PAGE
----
I was blessed by Mork (or was it Gork) with good friends and one o' dem granted me a very nice Ork army which I cherish.  I added to it since gettin' it and through my many contacts in da gaming world I listen when people are talkin' tactics to see if I can pick up the odd bit of unusual thought patterns to bring to my game.

One such conversation led me to start thinkin bout Ork Psykers.  As Psykers go, Orks ain't remarked on much in any forums I frequent.  That could be because, by and large, people don't consider Orks competitive in da big boy ring and da players who play Orks tend to be attracted to other sexier parts of da codex I s'pose.

Consider for a moment though dat da Ork Psyker phase can be dramatically impressive.  Level 2 Ork Wierdboyz have The Power of the Waaagh! and Daemonology disciplines and 'dat means primarily the Sanctic if they wanna' keep their heads attached, though I s'pose they could dabble at their own extreme peril in da alternative.

Let's take a look at da possibilities.  Imagine five o' these fellas leading its forces (since no self respectin' Ork is bringin' "just a few" o' nuthin).  Three Combined Arms Detachments will allow it, and give you Objective Secured units; or you can take 'da exact same number of Wierdboyz and their troops and gain The Greenskin Hordes special rule in the Ork Horde Detachment.  Dat will largely be an issue of taste and so I won't delve too deep into whether you should prefer one or 'da other. Certain tournaments will not allow more than two of 'da same Detachment, in which case da Ork Horde Detachment becomes da default.  I'll leave dat up to you and da T.O. to work out.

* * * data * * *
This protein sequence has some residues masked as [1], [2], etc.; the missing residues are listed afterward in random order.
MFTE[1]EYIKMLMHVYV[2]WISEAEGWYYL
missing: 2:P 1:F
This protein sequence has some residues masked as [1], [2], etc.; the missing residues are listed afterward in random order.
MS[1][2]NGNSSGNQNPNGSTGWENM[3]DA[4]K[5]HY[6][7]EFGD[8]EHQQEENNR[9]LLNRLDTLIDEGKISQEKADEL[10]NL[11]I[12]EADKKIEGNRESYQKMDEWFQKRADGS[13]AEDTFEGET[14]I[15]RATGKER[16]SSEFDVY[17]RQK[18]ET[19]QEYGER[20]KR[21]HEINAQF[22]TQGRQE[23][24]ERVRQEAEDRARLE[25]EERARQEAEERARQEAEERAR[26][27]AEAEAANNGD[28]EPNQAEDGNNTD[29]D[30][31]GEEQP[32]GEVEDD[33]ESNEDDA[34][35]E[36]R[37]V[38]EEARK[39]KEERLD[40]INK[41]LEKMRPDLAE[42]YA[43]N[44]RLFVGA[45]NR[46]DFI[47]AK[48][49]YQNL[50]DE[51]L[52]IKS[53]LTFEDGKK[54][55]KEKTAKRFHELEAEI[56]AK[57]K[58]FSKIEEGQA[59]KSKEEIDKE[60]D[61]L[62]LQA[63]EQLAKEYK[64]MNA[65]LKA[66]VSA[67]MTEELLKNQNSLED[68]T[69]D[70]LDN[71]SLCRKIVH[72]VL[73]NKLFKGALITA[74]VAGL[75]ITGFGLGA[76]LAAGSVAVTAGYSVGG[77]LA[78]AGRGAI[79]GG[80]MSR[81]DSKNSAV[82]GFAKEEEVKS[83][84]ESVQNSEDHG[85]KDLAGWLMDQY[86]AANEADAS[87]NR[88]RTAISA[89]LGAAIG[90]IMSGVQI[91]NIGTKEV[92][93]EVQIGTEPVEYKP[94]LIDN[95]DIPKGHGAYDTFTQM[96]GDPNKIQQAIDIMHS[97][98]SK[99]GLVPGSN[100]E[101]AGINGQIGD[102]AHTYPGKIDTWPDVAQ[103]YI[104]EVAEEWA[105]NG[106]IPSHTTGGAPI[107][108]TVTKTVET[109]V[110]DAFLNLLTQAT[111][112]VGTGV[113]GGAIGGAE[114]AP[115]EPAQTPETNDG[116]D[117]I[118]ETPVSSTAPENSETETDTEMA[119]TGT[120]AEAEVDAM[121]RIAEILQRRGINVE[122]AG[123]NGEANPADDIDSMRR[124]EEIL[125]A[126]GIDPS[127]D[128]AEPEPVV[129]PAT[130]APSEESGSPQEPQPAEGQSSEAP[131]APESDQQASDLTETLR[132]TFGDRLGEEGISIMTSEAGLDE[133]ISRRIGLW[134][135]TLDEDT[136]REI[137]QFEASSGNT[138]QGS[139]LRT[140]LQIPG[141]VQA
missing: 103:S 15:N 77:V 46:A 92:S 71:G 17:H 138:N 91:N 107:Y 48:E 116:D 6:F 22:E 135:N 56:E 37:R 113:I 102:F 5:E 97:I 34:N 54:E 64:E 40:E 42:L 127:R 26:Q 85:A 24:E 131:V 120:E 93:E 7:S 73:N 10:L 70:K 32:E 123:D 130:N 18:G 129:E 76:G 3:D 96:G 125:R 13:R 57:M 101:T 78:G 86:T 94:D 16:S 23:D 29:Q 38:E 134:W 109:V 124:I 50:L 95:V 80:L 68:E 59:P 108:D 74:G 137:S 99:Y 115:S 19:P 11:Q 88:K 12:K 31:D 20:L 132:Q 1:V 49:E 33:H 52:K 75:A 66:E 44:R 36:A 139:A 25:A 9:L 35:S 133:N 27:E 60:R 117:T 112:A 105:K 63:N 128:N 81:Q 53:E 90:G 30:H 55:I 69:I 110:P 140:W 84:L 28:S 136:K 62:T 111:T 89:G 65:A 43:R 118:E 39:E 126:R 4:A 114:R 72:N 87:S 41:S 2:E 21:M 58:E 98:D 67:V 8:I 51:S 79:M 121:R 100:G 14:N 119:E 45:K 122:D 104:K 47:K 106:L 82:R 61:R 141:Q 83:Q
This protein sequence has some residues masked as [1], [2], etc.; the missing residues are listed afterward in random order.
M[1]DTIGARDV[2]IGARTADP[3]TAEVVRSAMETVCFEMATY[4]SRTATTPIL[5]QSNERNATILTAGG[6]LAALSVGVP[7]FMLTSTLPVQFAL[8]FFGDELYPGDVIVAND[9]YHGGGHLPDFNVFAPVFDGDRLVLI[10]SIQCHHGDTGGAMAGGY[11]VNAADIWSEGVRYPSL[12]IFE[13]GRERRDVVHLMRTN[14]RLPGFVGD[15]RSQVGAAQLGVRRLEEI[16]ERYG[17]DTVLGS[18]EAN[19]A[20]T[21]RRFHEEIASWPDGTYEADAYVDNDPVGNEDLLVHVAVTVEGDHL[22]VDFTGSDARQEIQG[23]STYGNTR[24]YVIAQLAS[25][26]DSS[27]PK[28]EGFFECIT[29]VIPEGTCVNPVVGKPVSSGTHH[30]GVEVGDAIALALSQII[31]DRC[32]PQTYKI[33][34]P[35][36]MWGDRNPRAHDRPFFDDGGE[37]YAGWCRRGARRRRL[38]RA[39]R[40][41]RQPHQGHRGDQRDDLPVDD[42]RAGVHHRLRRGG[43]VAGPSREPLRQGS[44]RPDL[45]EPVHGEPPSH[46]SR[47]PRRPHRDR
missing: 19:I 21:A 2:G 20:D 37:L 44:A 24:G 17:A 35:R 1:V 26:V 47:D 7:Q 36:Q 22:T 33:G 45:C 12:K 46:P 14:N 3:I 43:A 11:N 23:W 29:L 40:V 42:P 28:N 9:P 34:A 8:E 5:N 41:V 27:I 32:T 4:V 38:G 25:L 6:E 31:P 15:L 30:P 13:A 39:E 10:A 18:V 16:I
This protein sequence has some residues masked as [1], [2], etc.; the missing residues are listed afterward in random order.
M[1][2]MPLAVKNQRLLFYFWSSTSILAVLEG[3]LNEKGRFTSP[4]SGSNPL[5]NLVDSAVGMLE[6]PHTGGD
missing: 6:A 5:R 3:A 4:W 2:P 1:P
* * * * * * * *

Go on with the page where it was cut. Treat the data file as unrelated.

To maximize da usefulness of da Ork Wierdboyz you need to keep a mess o' Orks around 'em (10+ at all times) and dat is easily done through taking 6 units of 'em.  What this does is takes those 70 point Psykers and given 'em an extra helpin' of juice, one die per Wierdboy.  Net result:  a Psyker phase with fifteen to twenty-one  Psyker dice!!!  Dat eclipses almost any other forces number of dice in most games. What can 'umies do against an Ork commander with such oomph?  Nuffin'.

No two Psykers can cast da same power twice from wiffin da same unit so it matters what they roll as to whether you want several in one unit OR just one per smaller unit.  For this reason I would have at least one maxed out squad for Psykers whose powers don't overlap much or at all to travel in.